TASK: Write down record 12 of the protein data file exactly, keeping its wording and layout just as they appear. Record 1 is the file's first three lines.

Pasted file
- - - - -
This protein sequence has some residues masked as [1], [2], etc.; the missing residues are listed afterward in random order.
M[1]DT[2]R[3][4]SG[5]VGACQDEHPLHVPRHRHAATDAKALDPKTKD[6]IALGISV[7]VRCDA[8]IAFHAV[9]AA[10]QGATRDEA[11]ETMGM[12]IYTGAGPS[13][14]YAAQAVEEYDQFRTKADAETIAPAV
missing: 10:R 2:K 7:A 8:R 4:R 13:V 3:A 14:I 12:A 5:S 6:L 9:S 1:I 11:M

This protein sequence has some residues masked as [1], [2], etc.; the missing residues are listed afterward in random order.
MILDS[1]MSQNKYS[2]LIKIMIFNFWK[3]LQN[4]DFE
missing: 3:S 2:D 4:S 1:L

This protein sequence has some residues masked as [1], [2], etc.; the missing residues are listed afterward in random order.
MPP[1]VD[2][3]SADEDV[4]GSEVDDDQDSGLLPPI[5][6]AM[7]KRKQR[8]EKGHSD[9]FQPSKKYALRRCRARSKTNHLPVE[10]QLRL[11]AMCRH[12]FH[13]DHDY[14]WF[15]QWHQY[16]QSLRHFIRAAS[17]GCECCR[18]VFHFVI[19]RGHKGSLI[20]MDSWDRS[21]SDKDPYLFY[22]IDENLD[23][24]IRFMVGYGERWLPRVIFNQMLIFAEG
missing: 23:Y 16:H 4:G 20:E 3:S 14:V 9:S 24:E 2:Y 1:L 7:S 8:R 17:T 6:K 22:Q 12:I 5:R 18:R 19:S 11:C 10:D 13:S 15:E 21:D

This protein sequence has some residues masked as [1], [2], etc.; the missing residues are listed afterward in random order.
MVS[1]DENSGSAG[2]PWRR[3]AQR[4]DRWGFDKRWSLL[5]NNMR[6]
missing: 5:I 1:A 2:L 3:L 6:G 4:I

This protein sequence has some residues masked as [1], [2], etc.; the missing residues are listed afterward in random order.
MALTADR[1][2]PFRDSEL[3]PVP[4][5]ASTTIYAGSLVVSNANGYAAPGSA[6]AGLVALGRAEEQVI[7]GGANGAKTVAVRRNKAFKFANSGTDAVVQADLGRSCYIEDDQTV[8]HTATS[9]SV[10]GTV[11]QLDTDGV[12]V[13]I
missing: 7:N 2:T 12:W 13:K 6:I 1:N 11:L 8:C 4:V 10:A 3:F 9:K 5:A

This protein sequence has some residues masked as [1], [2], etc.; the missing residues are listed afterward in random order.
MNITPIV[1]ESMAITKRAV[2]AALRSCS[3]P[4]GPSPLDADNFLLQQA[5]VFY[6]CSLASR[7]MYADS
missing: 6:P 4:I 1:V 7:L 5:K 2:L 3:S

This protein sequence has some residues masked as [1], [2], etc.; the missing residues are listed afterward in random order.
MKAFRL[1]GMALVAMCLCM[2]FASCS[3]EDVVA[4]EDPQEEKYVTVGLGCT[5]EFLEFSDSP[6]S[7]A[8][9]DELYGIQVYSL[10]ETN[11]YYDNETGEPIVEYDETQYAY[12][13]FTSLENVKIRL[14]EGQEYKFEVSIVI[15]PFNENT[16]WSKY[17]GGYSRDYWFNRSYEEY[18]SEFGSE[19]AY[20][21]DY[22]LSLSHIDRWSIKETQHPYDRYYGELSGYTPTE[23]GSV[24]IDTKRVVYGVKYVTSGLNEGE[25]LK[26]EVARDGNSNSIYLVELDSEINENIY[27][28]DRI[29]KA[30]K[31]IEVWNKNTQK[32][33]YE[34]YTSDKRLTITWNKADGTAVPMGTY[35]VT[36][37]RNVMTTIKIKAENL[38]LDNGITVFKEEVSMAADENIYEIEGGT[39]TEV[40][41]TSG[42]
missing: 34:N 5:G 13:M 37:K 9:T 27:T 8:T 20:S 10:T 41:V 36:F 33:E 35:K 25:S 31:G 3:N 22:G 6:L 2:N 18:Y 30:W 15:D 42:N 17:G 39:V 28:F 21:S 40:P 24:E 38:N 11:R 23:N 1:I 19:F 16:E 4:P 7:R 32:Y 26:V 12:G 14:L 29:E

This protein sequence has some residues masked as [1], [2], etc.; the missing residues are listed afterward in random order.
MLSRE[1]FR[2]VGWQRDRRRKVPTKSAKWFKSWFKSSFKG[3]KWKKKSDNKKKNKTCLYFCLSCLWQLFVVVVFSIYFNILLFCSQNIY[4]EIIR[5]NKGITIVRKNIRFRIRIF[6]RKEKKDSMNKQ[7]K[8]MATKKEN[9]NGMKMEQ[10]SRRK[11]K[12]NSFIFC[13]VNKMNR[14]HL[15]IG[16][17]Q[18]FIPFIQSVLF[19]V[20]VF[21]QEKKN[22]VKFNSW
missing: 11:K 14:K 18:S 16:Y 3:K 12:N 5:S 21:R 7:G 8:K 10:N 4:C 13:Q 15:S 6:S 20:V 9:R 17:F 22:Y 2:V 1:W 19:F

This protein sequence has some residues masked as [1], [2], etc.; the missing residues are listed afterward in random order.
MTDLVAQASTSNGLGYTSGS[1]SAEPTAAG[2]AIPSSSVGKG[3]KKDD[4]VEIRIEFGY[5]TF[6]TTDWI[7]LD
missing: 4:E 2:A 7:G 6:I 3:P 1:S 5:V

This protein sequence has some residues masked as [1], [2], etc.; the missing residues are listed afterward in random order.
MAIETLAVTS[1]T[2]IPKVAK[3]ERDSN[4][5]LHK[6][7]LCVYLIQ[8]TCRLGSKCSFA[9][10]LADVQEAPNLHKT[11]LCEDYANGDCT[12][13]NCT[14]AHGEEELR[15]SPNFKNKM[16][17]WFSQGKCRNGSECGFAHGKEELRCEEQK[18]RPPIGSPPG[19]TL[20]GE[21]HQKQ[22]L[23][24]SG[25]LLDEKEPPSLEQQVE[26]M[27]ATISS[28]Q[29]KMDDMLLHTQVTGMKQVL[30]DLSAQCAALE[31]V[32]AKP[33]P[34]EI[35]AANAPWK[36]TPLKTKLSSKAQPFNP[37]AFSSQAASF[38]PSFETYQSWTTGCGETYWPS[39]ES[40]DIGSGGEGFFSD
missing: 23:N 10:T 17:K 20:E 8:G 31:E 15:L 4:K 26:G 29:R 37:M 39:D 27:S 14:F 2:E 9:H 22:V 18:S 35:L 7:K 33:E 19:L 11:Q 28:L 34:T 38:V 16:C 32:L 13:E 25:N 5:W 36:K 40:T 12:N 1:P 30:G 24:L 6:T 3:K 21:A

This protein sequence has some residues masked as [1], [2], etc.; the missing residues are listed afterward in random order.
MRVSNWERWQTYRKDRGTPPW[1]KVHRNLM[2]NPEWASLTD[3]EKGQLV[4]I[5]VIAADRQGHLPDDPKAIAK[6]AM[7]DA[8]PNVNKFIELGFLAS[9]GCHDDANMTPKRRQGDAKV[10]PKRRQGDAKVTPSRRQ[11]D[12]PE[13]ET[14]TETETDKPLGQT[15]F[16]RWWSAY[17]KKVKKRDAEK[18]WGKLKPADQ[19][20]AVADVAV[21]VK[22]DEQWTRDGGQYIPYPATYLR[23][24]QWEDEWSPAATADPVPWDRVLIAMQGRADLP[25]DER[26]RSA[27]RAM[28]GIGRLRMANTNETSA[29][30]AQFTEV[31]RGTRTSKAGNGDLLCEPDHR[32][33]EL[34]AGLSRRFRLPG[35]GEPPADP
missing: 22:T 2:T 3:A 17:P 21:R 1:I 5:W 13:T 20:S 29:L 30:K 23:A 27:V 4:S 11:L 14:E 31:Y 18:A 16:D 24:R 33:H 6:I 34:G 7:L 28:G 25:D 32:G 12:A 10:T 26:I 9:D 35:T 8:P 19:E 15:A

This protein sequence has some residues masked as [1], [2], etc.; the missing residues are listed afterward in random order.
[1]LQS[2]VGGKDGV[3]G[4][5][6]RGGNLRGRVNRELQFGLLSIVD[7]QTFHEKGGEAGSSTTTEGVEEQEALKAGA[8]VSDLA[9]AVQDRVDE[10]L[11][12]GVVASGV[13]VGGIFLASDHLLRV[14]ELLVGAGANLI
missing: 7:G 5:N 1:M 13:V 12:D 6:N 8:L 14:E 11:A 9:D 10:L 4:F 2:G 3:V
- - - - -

This protein sequence has some residues masked as [1], [2], etc.; the missing residues are listed afterward in random order.
[1]LQS[2]VGGKDGV[3]G[4][5][6]RGGNLRGRVNRELQFGLLSIVD[7]QTFHEKGGEAGSSTTTEGVEEQEALKAGA[8]VSDLA[9]AVQDRVDE[10]L[11][12]GVVASGV[13]VGGIFLASDHLLRV[14]ELLVGAGANLI
missing: 7:G 5:N 1:M 13:V 12:D 6:N 8:L 14:E 11:A 9:D 10:L 4:F 2:G 3:V